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What shall we do with the melodramas…?

 
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Andrew B
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PostPosted: Fri Jul 06, 2007 10:12 am    Post subject: What shall we do with the melodramas…? Reply with quote

I'm concerned that a number of really good pieces by Sibelius just aren't played (enough) internationally because they are melodramas with spoken text in Finnish or Swedish.

Sometimes the spoken chunk is quite short but for some reason it does seem to alienate people in the way that a sung text in the original language doesn't.

I'm thinking of works such as [and now let's translate the titles wherever possible!] Snöfrid, The Melting of the Ice, The Wood-Nymph, The Countess's Portrait, A Lonely Ski-Trail, and chamber works such as Nights of Jealousy. There is some top-notch music in these works!

So what can we do…?
— omit the spoken text?
— recite in the original language and put people off?
— translate the text and make it understandable but less poetic?
— let the works rot in oblivion?
— any other suggestions?

Let's find a way to get these pieces heard!

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Kurkikohtaus
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Joined: 01 Jun 2006
Posts: 1164
Location: Praha, CZ

PostPosted: Sat Jul 07, 2007 8:15 am    Post subject: Reply with quote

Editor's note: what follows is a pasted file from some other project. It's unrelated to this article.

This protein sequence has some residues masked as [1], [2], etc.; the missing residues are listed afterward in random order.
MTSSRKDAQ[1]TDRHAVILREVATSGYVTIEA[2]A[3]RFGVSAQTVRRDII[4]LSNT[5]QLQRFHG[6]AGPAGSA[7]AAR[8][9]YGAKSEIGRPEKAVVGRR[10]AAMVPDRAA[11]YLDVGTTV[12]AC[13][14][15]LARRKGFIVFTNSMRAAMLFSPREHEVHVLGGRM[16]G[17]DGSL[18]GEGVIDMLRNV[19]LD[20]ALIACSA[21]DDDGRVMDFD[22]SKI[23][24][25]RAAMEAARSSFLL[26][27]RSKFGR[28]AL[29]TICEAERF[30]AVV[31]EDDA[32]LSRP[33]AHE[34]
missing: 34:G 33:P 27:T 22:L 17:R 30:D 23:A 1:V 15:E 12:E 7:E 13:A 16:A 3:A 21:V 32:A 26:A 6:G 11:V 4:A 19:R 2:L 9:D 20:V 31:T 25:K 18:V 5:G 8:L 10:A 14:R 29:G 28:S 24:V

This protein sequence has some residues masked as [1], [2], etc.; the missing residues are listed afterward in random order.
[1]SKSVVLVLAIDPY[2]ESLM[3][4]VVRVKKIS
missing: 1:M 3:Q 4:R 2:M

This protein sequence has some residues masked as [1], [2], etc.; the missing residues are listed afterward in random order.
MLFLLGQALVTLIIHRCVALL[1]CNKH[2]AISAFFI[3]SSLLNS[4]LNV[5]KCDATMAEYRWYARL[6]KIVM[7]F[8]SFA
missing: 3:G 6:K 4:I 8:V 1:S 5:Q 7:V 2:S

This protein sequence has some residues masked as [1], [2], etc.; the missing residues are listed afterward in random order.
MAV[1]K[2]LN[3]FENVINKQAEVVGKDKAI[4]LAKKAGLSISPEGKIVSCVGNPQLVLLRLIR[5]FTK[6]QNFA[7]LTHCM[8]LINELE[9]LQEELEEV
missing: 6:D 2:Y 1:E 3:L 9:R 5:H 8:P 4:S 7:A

In this specific case, I'm for performing the original, with two caveats:
  1. A line-per-line literal translation in the program
  2. An introduction to the work, its context and its meaning from the podium before the piece

Although as you say, there is some "top-notch" music here, I'm afraid that it's a little too "specific" or esoteric to stand on its own before an average concert audience. But with the right introduction, people may be drawn into the work.

Generally, I think every nation has music that is so specific to its own heritage that it hardly ever grows to be more than a mere curiosity for the rest of the music-listening world. In the Czech Republic, the tone-poems of Dvořák are a prime example.

His trilogy...
  1. In Natures Realm
  2. Karneval
  3. Othello

...gets some play time (especially Karneval)...

...but his tone poems derived from the collection of folk-horror-fairytales called Kytice are usually dismissed, because their content is not understood or dismissed as trivial. That said, among Czech enthusiasts, it is these tone-poems that are considered to be his best output, they are held above symphonies 7-8-9, second in belovedness only to the cello concerto.

They are:
  • The Wood Dove (Holubice)
  • The Golden Spinning Wheel (Zlatý kolovrát)
  • The Water Sprite (Vodník)
  • The Noon Witch (Polednice)
  • The Wedding Shirt (?) (Svatební košile) (Oratorio)


My favourite of these is Vodník, where he instrumentally mimics the Czech speech-rhythms of the original verse. A non-Czech audience can perhaps understand this, but they can never really appreciate this and experience the thrill that this brings upon listening.

So the same can be perhaps said of the Sibelius examples... while non-Finnish Sibelius enthusiasts will certainly appreciate an explained performance of these works, it will probably still leave the average Brahms-Consuming masses out in the dark.

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some guy
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PostPosted: Sun Jul 08, 2007 12:25 pm    Post subject: Reply with quote

I like the translation in the program solution the best. I don't like hearing translated text. (I got a recording of Smetana's Bartered Bride once that was all in German. Unlistenable. (I'd feel the same for Fidelio in Czech, probably!))

But I'm not sure about this:
Quote:
...every nation has music that is so specific to its own heritage that it hardly ever grows to be more than a mere curiosity for the rest of the music-listening world.